The past subjunctive form of 'be' is 'were'. The past tense indicative form of 'be' is 'was. From this we can safely say that 'was' is no subjunctive.
Pure modal auxiliaries have one (others say two) forms. When no change takes place in form, we can only guess at from the meaning whether subjunctive is used.
As I have already suggested, there are several factors that play a role in the speaker's choice of inflectional system.
Well, Corum (and Pokemon and lauralie),
I don't think I have anything else to say - I have repeated myself enough already.
We will have to agree to differ, though our differences are, I feel, far smaller than may have appeared at first.
I still feel personally that to speak of should as a subjunctive form is pointless, but I have accepted that it is logically possible to consider should, in some utterances, to be a subjunctive form.
Unless you come up with some startling new revelation, I shall take my leave.
Thanks for the interesting discussion.
My dear colleagues, I never wrote that I consider 'should' as a subjunctive form in the sentence being discussed. Let me state my position on the issue. First of all, modality can be expressed both grammatically (through different of moods) and lexically (through modal verbs, expressions, etc.). Grammar deals with classes of word-forms, lexicology - with individual words. What is 'should' in the construction 'Should you ..., let me know' - a modal verb or a mood auxiliary? Among its various meanings 'should' has an epistemic one, which finds expression in this very sentence. A mood is a tool for expressing modality. Since the modal meaning is already expressed lexically, through a modal verb, what do we need a mood for? Let me show you a context where 'should' is used as a mood auxiliary: "I demand that the letter should be sent at once". Here 'should' correlates with the form 'be sent' (I demand that the letter be sent at once) which can easily be substituted for it without changing the meaning of the sentence in any way. And on this pattern we can create thousands of different sentences, which means that here we deal with a grammatical category and not an individual lexical unit. Therefore, 'should' in the latter sentence is a mood auxiliary. Which mood? The imperative one expressed by the word-forms classified as belonging to the Old Subjunctive. I suggested at the beginning of the discussion that you state your position on what is modality and mood, etc. But you said that those were too theoretical issues and quoted some primitive definitions contained in practical English grammars not intended as sources for such debates at all.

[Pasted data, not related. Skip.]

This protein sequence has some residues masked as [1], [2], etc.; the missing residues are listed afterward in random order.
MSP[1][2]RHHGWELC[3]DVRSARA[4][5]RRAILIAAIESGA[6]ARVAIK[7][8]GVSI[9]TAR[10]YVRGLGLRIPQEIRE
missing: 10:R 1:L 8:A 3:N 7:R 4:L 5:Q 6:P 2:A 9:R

Well, I am back again, though not for the original discussion, but to respond to a couple of points Pokemon made.
It was in post 9.
"Do you believe that modality can be expressed both grammatically and lexically or only grammatically?
In a wider sense of the word modality, yes. However, the original question was The problem to be discussed is whether 'should' is a subjunctive form or not when it's used in a construction like "Should you change your mind, let me know". I fear that we may get sidetracked into a discusssion on modality. This might not be totally irrelevant, but I hope we can all stick closely to discussing the original question.
I'll take a break now until others have had a chance to catch up. Back tomorrow. "
If you feel that you can say of this, "you said that those were too theoretical issues", then we are speaking different languages.
Incidentally, you said in post #35 "I suggested at the beginning of the discussion that you state your position on what is modality and mood, etc." What you actually said at the beginning (post #1) was: "The problem to be discussed is whether 'should' is a subjunctive form or not when it's used in a construction like "Should you change your mind, let me know". To decide whether A belongs to class B, we need: 1)To describe the characteristics of class B; 2) To prove that A has or doesn't have those characteristics."
In Post #8, i.e. not at the beginning of the discussion, you asked Corum and me to answer a question (your own words); you did not present it as a suggestion. : "Would you please answer the following question: Do you believe that modality can be expressed both grammatically and lexically or only grammatically? By the way, according to protocol, forum members following the discussion are welcome to ask questions to the opponents."
In post #9, I answered that question briefly.
I enjoyed the discussion with Corum, but I foresee no enjoyment in further explanation of what you and I said or did not say, so I shall leave you for other things.
I'd like to thank all those who took part in the discussion. It was a most enjoyable conversation. I'm sorry for Mr. Fivejedjon who left a little upset but that seems to be his way. Look forward to having more debates in the future.